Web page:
acceptance

Overwhelming Emotion? Try Unfusing

Feeling bad? If, inside, you are saying, “I’m anxious,” or “I’m depressed,” or “I’m furious,” or any other overwhelming and unpleasant emotion, Try unfusing1—as in uncoupling—from it. Unfusing works way better than trying to wish or push away emotion. Pushing against emotions actually keeps us in contact with them (and increases the tension as an added bonus!). And wishing strong emotions away—we all know how well that works. Unfusing from emotions, in contrast, is like swimming out of deep, turbulent waters to the lapping shore. The tossing waves may still be there, but now they’re at a safe distance.

Here’s how unfusing works. Let’s take anxiety as an example (though you can use this technique with any emotion).

  1. Allow yourself to notice the feeling, and say out loud:
    “I am anxious.”
  2. Next, say out loud to yourself:
    “I am experiencing the feeling of anxiety.”
  3. Say aloud:
    “I notice I am experiencing the feeling of anxiety.”
  4. Say aloud:
    “I notice that sometimes I experience the feeling of anxiety.”
    (If it’s the first time you’ve felt anxiety, you can say “I notice that I am capable of feeling anxiety.”)

Notice how you feel now in relation to your experience before you did the unfusing. By voicing these successive variations, you are changing your inner world. The original emotion might still be there, but the “I” in every sentence (“I am experiencing… I notice…”)—this “I” is growing bigger and bigger relative to the emotion. Unfusing moves you from being anxious (“I am anxious”) to being the “I” that is experiencing and noticing and owning the emotion. You can feel your emotions in a more aware way, a way that is literally self-contained.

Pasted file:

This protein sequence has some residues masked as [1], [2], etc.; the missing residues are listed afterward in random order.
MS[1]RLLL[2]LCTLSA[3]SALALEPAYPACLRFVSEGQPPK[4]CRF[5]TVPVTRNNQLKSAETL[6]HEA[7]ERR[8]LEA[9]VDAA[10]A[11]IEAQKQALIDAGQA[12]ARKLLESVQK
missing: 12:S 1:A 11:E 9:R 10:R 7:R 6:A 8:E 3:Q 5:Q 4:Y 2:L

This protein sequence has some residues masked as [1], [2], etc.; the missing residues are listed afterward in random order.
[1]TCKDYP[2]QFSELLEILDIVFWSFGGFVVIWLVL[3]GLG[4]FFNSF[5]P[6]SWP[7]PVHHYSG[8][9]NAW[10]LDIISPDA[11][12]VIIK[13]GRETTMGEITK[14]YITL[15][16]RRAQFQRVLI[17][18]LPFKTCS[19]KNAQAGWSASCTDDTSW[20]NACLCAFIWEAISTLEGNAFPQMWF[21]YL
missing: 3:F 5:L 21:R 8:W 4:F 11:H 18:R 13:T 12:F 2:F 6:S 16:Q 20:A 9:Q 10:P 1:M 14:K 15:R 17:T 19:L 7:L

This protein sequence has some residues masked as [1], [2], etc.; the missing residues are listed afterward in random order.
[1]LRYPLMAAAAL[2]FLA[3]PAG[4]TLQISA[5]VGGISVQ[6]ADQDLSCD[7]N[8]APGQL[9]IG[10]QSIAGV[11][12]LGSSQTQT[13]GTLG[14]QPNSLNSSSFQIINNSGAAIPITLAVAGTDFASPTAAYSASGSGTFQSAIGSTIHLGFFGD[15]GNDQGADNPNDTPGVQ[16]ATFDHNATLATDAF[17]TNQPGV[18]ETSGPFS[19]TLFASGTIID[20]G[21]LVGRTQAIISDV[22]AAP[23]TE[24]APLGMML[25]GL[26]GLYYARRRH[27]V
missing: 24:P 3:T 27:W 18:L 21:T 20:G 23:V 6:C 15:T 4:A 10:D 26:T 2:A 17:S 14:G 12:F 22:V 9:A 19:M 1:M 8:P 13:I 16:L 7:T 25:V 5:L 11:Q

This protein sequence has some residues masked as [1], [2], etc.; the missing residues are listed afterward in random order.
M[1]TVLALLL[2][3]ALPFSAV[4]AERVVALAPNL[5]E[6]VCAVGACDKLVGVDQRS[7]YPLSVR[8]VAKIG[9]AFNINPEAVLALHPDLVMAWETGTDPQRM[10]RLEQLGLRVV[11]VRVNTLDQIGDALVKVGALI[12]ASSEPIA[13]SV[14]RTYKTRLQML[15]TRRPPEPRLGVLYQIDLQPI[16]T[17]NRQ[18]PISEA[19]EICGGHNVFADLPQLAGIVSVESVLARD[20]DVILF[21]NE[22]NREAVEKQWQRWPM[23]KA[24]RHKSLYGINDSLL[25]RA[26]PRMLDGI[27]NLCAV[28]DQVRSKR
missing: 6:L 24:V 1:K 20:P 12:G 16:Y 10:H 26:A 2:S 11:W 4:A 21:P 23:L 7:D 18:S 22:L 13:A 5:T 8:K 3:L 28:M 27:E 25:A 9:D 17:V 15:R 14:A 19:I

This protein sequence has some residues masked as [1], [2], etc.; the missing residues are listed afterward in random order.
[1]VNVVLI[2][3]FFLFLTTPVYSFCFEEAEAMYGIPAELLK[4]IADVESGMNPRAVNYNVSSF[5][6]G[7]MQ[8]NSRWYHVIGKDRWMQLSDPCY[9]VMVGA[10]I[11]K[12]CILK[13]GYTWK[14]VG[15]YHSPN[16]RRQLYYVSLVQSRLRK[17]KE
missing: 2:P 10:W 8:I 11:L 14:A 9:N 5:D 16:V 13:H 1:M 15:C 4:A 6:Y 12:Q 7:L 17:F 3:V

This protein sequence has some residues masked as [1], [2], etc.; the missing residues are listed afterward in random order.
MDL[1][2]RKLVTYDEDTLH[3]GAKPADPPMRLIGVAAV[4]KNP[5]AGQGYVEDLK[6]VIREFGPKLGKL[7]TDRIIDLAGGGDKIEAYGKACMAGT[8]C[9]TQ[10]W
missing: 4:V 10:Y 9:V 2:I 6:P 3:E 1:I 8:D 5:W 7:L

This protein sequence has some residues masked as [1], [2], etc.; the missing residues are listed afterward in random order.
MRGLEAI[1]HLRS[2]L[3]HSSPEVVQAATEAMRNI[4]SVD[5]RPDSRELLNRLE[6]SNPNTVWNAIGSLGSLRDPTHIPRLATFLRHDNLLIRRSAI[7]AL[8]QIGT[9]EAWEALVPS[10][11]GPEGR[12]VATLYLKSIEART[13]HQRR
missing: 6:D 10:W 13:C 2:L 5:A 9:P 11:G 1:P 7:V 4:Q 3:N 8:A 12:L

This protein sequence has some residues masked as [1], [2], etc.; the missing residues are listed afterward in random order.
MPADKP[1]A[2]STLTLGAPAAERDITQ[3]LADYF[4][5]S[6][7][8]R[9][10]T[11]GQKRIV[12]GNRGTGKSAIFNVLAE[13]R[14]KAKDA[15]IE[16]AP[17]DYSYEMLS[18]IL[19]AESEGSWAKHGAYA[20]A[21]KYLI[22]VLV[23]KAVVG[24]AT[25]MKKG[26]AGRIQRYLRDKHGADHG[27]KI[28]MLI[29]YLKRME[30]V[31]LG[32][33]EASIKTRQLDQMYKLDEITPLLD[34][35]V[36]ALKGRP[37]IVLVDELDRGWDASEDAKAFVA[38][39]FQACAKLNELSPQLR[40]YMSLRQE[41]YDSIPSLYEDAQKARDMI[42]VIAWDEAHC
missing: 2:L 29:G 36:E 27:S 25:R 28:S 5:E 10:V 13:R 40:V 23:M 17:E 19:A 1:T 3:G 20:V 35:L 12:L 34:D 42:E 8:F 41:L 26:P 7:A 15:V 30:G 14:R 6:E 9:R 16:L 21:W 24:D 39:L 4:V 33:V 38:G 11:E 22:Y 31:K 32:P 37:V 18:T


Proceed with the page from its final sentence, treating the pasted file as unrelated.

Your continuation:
So, when intense emotions well up and it feels like you and the emotions are one and the same—fused together—you can unfuse from them. You may still experience them, but with greater tranquility. The emotions can be with you, and you can be with your emotions, and feel more possession of your self.


  1. This exercise is my adaptation of a concept and set of techniques in Acceptance and Commitment Therapy (ACT) called defusion. See the Cognitive Fusion section of “The Six Core Processes of ACT”.
        Notes from a dictionary nerd: Why have I changed the word to unfuse? I wanted to use the word as a verb, and the verbal form of defusion, defuse, already has a meaning that is resonant in the context of strong emotions: “To remove the fuse from an explosive device” (OED). While I acknowledge that some intense emotions can lead to explosions of temper, I am loath to associate the world of human feeling with “an explosive device.” The adjective unfused was recorded in John Ash’s The new and complete dictionary of the English language (1775) as meaning “not fused, not put into a state of fusion.” This is closest to the concept that ACT is trying to get at, so I’ve shamelessly coined the verb unfuse from that adjective.